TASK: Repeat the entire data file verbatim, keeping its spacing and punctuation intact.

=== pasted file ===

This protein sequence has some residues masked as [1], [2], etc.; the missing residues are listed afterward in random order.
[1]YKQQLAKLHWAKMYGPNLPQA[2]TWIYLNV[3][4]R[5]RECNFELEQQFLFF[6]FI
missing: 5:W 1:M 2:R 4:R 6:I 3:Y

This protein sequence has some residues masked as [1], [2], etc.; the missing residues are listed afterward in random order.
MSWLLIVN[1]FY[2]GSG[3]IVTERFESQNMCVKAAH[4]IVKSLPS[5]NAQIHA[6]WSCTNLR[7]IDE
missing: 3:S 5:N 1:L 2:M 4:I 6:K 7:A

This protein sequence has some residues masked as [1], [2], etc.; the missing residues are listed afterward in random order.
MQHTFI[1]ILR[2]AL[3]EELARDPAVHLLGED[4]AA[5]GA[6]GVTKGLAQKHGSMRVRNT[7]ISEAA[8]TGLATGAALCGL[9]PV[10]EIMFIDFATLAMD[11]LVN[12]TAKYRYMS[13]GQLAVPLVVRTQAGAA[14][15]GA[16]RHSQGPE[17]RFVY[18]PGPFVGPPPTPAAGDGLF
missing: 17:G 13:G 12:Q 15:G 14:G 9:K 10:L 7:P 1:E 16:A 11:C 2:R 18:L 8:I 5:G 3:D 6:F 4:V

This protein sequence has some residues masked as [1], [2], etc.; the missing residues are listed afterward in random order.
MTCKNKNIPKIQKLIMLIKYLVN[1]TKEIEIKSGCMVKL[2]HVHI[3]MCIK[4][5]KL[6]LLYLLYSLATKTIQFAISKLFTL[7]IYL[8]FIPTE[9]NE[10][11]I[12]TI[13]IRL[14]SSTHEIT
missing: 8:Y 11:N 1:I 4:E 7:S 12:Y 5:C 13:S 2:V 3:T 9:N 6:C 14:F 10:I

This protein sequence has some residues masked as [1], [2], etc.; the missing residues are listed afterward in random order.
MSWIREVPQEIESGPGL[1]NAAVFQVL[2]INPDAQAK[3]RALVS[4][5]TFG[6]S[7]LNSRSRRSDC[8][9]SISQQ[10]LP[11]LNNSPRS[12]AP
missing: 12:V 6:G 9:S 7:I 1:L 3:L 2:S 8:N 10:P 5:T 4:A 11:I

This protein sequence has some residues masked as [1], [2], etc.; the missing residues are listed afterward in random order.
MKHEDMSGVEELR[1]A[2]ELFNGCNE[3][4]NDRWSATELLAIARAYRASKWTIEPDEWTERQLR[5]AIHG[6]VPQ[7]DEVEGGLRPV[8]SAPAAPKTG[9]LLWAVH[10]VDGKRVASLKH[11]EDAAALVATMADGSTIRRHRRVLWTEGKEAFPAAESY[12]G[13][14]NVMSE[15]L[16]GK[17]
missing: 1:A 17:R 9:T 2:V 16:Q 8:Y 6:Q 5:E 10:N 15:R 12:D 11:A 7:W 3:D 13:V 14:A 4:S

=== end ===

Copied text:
This protein sequence has some residues masked as [1], [2], etc.; the missing residues are listed afterward in random order.
[1]YKQQLAKLHWAKMYGPNLPQA[2]TWIYLNV[3][4]R[5]RECNFELEQQFLFF[6]FI
missing: 5:W 1:M 2:R 4:R 6:I 3:Y

This protein sequence has some residues masked as [1], [2], etc.; the missing residues are listed afterward in random order.
MSWLLIVN[1]FY[2]GSG[3]IVTERFESQNMCVKAAH[4]IVKSLPS[5]NAQIHA[6]WSCTNLR[7]IDE
missing: 3:S 5:N 1:L 2:M 4:I 6:K 7:A

This protein sequence has some residues masked as [1], [2], etc.; the missing residues are listed afterward in random order.
MQHTFI[1]ILR[2]AL[3]EELARDPAVHLLGED[4]AA[5]GA[6]GVTKGLAQKHGSMRVRNT[7]ISEAA[8]TGLATGAALCGL[9]PV[10]EIMFIDFATLAMD[11]LVN[12]TAKYRYMS[13]GQLAVPLVVRTQAGAA[14][15]GA[16]RHSQGPE[17]RFVY[18]PGPFVGPPPTPAAGDGLF
missing: 17:G 13:G 12:Q 15:G 14:G 9:K 10:L 7:P 1:E 16:A 11:C 2:R 18:L 8:I 5:G 3:D 6:F 4:V

This protein sequence has some residues masked as [1], [2], etc.; the missing residues are listed afterward in random order.
MTCKNKNIPKIQKLIMLIKYLVN[1]TKEIEIKSGCMVKL[2]HVHI[3]MCIK[4][5]KL[6]LLYLLYSLATKTIQFAISKLFTL[7]IYL[8]FIPTE[9]NE[10][11]I[12]TI[13]IRL[14]SSTHEIT
missing: 8:Y 11:N 1:I 4:E 7:S 12:Y 5:C 13:S 2:V 3:T 9:N 6:C 14:F 10:I

This protein sequence has some residues masked as [1], [2], etc.; the missing residues are listed afterward in random order.
MSWIREVPQEIESGPGL[1]NAAVFQVL[2]INPDAQAK[3]RALVS[4][5]TFG[6]S[7]LNSRSRRSDC[8][9]SISQQ[10]LP[11]LNNSPRS[12]AP
missing: 12:V 6:G 9:S 7:I 1:L 3:L 2:S 8:N 10:P 5:T 4:A 11:I

This protein sequence has some residues masked as [1], [2], etc.; the missing residues are listed afterward in random order.
MKHEDMSGVEELR[1]A[2]ELFNGCNE[3][4]NDRWSATELLAIARAYRASKWTIEPDEWTERQLR[5]AIHG[6]VPQ[7]DEVEGGLRPV[8]SAPAAPKTG[9]LLWAVH[10]VDGKRVASLKH[11]EDAAALVATMADGSTIRRHRRVLWTEGKEAFPAAESY[12]G[13][14]NVMSE[15]L[16]GK[17]
missing: 1:A 17:R 9:T 2:V 16:Q 8:Y 6:Q 5:E 10:N 15:R 12:D 11:A 7:W 3:D 13:V 14:A 4:S